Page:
The criteria for marriage abandonment is very specific. The spouse that is filing for divorce has to prove that their partner “has committed willful and malicious desertion, and absence from the habitation of the injured and innocent spouse, without a reasonable cause, for the period of one or more years.” This one-year absence must be continuous, malicious, deliberate and final and without justification – in other words, a person cannot be accused of abandonment if their departure was the result of abuse or an affair. It also can’t be considered abandonment if the wronged spouse was provided notification and financial support related to the departure. Finally, desertion may be applicable, and you may be eligible to use it as grounds even if your spouse doesn’t actually leave your home. If they have acted in a way that is cruel or despicable, it is interpreted as leaving the relationship, even if they don’t physically leave. Refusing to have sex, take care of the home, or behaving in a way that endangers your life, safety, health or self-respect can all qualify as this type of cruelty and desertion.

Though abandonment may feel painfully clear to you, it is not always easy to prove in a court of law. For help with filing for an at-fault divorce or to get the answers to any divorce questions, contact us today.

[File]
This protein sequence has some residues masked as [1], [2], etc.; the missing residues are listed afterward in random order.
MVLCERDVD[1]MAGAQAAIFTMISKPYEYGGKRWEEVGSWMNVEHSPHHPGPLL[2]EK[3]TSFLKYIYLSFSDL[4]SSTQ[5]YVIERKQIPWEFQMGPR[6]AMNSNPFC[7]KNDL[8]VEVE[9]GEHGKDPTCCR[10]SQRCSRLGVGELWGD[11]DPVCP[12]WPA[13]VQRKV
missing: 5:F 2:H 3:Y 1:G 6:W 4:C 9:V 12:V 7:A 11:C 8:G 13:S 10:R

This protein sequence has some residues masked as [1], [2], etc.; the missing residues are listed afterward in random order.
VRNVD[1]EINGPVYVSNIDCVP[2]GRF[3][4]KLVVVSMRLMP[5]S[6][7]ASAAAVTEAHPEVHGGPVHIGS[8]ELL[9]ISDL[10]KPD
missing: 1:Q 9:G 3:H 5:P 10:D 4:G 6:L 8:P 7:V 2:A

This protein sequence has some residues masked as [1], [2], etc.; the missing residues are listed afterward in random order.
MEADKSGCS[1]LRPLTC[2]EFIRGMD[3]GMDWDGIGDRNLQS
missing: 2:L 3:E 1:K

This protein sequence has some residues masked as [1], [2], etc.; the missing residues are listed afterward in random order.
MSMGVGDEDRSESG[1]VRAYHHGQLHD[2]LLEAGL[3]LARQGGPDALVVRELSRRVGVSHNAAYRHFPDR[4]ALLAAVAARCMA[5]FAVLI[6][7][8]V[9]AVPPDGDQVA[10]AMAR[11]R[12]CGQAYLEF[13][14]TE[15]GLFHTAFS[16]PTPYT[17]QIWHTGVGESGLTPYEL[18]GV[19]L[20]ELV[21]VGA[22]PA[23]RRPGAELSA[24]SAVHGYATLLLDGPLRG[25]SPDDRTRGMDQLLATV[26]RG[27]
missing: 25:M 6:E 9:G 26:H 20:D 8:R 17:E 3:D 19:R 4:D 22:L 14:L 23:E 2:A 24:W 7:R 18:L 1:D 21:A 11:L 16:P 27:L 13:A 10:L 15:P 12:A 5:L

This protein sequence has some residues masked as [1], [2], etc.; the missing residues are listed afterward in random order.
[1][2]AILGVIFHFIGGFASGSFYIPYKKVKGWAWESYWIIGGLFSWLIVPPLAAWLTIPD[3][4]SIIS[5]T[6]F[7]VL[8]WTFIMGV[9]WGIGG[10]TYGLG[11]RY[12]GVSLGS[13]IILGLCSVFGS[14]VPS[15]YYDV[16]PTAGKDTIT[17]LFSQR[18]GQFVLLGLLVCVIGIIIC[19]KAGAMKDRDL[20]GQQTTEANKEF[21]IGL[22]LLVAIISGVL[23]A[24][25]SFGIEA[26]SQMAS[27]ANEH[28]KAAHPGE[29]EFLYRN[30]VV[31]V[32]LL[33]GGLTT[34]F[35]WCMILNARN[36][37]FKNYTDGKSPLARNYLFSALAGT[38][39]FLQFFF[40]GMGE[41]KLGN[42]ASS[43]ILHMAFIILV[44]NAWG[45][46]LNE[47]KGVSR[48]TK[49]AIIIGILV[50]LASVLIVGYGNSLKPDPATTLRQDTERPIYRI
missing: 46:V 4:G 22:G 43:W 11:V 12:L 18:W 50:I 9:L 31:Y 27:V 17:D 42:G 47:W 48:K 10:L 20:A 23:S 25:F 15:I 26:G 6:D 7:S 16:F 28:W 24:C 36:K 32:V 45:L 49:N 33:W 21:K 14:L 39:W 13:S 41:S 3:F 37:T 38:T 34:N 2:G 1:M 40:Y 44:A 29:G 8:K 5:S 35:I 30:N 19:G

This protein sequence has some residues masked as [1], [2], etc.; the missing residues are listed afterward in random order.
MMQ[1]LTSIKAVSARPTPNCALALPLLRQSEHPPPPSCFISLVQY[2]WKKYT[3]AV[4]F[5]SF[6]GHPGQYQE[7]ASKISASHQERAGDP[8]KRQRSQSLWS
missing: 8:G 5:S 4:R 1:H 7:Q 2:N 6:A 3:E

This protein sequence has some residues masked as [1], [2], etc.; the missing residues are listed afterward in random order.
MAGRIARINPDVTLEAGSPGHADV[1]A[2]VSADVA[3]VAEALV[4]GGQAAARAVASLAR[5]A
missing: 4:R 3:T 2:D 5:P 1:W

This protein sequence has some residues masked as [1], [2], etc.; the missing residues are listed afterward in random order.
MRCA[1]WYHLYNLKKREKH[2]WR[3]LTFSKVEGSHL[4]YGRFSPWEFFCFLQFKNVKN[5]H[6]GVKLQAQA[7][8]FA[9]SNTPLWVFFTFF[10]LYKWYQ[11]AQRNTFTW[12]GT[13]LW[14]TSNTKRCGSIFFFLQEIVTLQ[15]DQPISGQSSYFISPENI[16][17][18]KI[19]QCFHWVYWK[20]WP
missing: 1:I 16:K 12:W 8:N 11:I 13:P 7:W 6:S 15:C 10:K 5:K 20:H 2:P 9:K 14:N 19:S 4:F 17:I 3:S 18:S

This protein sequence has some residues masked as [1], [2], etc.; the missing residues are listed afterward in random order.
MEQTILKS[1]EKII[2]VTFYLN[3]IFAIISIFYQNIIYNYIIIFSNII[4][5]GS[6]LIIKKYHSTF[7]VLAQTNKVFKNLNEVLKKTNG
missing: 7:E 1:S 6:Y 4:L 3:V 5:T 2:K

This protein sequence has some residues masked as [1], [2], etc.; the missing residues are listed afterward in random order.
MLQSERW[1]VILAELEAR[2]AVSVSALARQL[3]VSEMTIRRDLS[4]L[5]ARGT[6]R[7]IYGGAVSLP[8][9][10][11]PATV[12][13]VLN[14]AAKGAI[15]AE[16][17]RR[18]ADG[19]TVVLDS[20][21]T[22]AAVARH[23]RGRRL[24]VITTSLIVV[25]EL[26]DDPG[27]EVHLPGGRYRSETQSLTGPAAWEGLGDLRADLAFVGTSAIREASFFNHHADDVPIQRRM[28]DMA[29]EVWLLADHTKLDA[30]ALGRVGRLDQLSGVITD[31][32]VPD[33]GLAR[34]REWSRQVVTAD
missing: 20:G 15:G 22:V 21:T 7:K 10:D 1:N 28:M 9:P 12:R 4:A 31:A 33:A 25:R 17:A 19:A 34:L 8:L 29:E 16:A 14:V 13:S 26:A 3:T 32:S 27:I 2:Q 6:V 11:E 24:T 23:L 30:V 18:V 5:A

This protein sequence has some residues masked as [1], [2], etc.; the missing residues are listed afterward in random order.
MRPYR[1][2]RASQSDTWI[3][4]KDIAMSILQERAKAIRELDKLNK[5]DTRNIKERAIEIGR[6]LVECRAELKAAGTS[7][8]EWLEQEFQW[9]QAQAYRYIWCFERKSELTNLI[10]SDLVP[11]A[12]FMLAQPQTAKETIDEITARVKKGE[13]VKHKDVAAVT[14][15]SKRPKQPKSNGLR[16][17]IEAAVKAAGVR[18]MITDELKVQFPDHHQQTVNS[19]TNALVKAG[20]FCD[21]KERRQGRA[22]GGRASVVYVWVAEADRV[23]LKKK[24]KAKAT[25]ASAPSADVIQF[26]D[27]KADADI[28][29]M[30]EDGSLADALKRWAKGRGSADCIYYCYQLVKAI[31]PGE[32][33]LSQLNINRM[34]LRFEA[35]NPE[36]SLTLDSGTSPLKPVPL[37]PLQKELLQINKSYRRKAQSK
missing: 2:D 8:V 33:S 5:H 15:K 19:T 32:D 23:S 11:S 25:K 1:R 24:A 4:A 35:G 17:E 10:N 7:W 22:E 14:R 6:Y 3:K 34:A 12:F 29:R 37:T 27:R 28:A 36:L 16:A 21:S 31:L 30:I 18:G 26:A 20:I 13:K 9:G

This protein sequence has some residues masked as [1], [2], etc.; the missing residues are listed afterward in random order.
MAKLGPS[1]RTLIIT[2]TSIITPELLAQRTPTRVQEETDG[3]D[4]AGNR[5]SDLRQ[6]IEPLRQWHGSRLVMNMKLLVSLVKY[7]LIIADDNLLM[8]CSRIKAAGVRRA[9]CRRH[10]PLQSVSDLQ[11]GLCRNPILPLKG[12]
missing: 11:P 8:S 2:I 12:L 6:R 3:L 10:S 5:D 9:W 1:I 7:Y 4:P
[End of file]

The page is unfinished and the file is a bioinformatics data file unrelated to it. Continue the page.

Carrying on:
How Best to Handle a Contested Divorce

In Pennsylvania the majority of couples manage to go through the divorce process relatively collaboratively, arguing about a few points but eventually allowing both partners to move forward with their lives. Unfortunately, there are some spouses who choose not to cooperate at all, refusing to sign off on divorce papers that are presented to them or engage in any way. This is called an uncontested divorce.  If you suspect that your spouse is going to go this route, or if you have specifically been informed that is the case, here is how best to handle your situation.

Though a contested divorce makes things harder, you can still get divorced whether your spouse agrees to it or not. As long as you file the papers in the correct court and properly serve the divorce papers to your spouse, a divorce is possible. It’s just going to be more problematic.

The first thing you need to do in every Pennsylvania divorce is to determine what grounds you are going to file under. Most couples opt for a no-fault divorce and simply agree that the marriage is irretrievably broken, but some are based on fault issues such as infidelity or abuse. These factors can be important in certain situations, and if proven can impact child custody, support, and other elements of how the divorce is decided.

If you file your paperwork and find that your spouse is being non-cooperative, failing to respond to your filings for the sake of being difficult or for some other reason, your attorney can file what is called a motion for default judgment and get a court date. If your spouse doesn’t show up on that date, the judge can record the divorce order based on your submissions, without your spouse’s cooperation. However, every issue will have to be addressed in order for this to happen.